In the Silence
Do you ever feel as if you are waiting on someone to answer you, but it takes longer than expected?
As a more reserved individual, I find myself learning to master the art of waiting, more often than not, due to factors beyond my control. In the waiting, we often have to find ways to develop certain skills, such as patience, forbearance, perhaps even forgiveness. But is it worth it?
For my time serving with ReachAcross over the past three years, it has certainly been an interesting journey, especially attempting to coordinate projects overseas while waiting on resources or personnel. However, I have learned that, in the silence, it can be an amazing way to think things through. This has proven especially true, time and time again, when there is a greater outcome involved that requires patience on the part of the individual, rather than the community we attempt to reach.
In Scripture, there are many lessons that leaders had to go through while waiting on the Lord to intervene. One of the most well-known is the story of Moses, who had to wait decades until he realised his calling, then had to again wait on Pharaoh, the ruler of Egypt, to succumb to the demands to release the people of Israel; and then again, had to wander in the desert for 40 years before finally making to the edge of the “promised land”.
As the story goes, “Then Moses set out with Joshua his aide, and Moses went up on the mountain of God. He said to the elders, “Wait here for us until we come back to you. Aaron and Hur are with you, and anyone involved in a dispute can go to them.” When Moses went up on the mountain, the cloud covered it, and the glory of the Lord settled on Mount Sinai. For six days the cloud covered the mountain, and on the seventh day the Lord called to Moses from within the cloud. To the Israelites the glory of the Lord looked like a consuming fire on top of the mountain. Then Moses entered the cloud as he went on up the mountain. And he stayed on the mountain forty days and forty nights.”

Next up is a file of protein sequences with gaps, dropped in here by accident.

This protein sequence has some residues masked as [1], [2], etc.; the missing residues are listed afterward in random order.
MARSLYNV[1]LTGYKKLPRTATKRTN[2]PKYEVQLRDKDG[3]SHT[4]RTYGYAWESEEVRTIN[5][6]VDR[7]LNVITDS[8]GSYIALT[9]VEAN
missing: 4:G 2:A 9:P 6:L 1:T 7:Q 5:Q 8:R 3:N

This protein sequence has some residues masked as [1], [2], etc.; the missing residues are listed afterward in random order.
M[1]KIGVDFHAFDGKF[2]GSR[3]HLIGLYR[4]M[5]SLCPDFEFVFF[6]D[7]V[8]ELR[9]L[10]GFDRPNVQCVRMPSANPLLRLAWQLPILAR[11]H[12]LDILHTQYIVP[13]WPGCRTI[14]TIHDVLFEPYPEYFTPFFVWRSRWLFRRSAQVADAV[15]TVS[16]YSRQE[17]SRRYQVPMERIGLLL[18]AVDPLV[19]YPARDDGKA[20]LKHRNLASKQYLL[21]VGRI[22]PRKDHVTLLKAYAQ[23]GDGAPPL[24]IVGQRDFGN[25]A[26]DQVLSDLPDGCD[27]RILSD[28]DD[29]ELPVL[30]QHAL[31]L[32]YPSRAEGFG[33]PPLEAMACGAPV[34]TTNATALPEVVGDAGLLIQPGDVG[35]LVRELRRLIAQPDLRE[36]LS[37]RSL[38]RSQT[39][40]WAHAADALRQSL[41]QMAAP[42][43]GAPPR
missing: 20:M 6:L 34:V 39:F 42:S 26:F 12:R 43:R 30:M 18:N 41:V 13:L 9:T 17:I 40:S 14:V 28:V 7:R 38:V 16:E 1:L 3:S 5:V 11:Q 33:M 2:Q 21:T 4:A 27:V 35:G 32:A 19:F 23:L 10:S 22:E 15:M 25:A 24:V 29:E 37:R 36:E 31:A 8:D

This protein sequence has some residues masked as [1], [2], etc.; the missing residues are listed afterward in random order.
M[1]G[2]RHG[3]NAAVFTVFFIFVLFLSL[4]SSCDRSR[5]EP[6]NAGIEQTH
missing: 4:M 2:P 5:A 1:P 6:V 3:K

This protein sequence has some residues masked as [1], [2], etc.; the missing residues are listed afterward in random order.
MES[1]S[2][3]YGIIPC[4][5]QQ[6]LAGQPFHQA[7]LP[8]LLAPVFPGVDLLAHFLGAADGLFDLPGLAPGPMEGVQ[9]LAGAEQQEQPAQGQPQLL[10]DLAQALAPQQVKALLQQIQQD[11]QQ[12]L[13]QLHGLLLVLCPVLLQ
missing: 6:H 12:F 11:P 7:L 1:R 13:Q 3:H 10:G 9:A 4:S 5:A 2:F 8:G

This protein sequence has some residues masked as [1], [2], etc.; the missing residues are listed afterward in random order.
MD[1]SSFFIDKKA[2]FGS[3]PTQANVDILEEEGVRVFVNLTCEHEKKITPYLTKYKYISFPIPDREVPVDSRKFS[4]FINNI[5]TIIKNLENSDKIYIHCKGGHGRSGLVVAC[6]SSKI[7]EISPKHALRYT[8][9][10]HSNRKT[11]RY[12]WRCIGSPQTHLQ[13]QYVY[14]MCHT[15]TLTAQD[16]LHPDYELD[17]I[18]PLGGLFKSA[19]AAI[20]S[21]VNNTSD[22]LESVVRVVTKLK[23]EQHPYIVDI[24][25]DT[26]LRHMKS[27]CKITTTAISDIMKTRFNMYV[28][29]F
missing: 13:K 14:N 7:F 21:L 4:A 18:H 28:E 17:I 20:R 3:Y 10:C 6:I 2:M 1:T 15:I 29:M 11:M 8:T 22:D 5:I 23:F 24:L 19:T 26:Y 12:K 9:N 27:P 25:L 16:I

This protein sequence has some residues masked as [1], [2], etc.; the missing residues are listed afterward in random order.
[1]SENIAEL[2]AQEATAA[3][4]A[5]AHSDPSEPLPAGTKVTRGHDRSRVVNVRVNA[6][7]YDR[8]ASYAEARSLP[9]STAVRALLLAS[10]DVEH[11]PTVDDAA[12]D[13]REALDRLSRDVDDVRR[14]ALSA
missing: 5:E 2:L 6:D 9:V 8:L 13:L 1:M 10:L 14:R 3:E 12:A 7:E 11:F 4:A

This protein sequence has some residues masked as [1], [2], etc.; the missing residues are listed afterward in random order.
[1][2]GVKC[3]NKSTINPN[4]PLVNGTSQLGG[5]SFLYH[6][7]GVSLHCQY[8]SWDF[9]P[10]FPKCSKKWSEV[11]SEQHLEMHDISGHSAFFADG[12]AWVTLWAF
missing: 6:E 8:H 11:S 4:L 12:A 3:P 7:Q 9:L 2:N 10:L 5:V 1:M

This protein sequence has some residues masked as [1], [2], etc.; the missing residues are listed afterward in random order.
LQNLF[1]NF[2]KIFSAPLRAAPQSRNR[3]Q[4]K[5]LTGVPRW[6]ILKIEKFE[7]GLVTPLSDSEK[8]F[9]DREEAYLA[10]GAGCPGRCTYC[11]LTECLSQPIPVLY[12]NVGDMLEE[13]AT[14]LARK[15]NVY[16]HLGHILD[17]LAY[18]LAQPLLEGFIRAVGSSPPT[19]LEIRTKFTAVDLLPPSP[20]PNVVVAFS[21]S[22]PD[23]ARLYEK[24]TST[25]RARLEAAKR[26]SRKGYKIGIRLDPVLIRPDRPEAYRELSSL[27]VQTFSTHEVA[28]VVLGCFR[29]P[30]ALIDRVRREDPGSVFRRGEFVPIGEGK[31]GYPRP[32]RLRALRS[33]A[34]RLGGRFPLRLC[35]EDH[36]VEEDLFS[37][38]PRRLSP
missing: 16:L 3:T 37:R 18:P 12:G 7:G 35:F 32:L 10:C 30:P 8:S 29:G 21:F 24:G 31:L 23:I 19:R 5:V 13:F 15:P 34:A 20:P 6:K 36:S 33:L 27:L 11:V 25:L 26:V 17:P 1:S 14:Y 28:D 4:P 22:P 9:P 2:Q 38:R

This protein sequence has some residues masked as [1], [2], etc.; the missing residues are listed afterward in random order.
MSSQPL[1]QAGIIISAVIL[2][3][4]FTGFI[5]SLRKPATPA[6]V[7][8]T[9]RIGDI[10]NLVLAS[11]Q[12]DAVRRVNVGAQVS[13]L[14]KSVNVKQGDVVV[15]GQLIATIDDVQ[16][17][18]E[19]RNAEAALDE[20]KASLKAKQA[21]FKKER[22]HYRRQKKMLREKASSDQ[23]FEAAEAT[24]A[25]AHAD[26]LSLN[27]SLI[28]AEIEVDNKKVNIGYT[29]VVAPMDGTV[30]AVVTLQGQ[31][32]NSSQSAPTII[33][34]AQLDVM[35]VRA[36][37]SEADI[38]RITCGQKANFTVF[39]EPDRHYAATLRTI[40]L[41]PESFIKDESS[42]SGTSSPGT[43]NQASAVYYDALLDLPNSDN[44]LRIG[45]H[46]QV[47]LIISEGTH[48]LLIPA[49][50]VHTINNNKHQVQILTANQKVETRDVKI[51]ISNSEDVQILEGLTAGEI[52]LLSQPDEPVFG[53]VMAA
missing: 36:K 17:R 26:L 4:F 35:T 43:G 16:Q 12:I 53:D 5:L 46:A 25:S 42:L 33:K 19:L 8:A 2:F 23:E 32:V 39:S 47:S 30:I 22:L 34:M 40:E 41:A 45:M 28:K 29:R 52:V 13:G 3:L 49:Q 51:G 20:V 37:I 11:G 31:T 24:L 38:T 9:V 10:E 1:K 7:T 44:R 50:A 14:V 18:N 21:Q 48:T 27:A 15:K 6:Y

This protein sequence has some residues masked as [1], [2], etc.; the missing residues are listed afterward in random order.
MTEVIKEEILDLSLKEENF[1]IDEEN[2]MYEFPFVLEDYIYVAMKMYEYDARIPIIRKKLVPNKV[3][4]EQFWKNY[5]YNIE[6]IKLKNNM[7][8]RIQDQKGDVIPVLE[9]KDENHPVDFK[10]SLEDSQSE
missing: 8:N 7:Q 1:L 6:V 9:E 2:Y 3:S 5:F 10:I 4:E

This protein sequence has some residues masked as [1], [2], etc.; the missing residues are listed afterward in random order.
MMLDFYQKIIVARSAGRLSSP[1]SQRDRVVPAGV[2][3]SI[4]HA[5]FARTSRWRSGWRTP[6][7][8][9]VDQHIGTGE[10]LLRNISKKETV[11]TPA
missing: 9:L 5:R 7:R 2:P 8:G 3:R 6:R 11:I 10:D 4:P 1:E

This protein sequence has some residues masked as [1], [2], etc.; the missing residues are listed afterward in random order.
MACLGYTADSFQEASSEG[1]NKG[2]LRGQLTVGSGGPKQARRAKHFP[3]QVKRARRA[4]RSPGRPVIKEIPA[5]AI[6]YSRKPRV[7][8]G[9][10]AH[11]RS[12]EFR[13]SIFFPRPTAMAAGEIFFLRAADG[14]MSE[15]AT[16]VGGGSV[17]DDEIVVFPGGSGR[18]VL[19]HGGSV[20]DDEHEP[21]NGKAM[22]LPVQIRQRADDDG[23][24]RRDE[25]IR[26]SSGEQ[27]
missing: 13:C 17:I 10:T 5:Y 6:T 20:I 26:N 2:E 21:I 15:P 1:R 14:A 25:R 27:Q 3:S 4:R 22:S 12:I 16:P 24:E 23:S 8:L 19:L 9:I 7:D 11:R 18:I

- Exodus 24:13-18
It is almost humorous to note that Moses had to wait for the Lord to render his commandments, and Joshua, in turn, had to wait until Moses could tell him what the Lord had spoken to Him – as I wonder who had to wait longer!
Yet in the waiting, it is clear that one finds out what defines us, and what we desire.
May it be that we wait on the Lord, and in the silence, we find out who we are meant to be.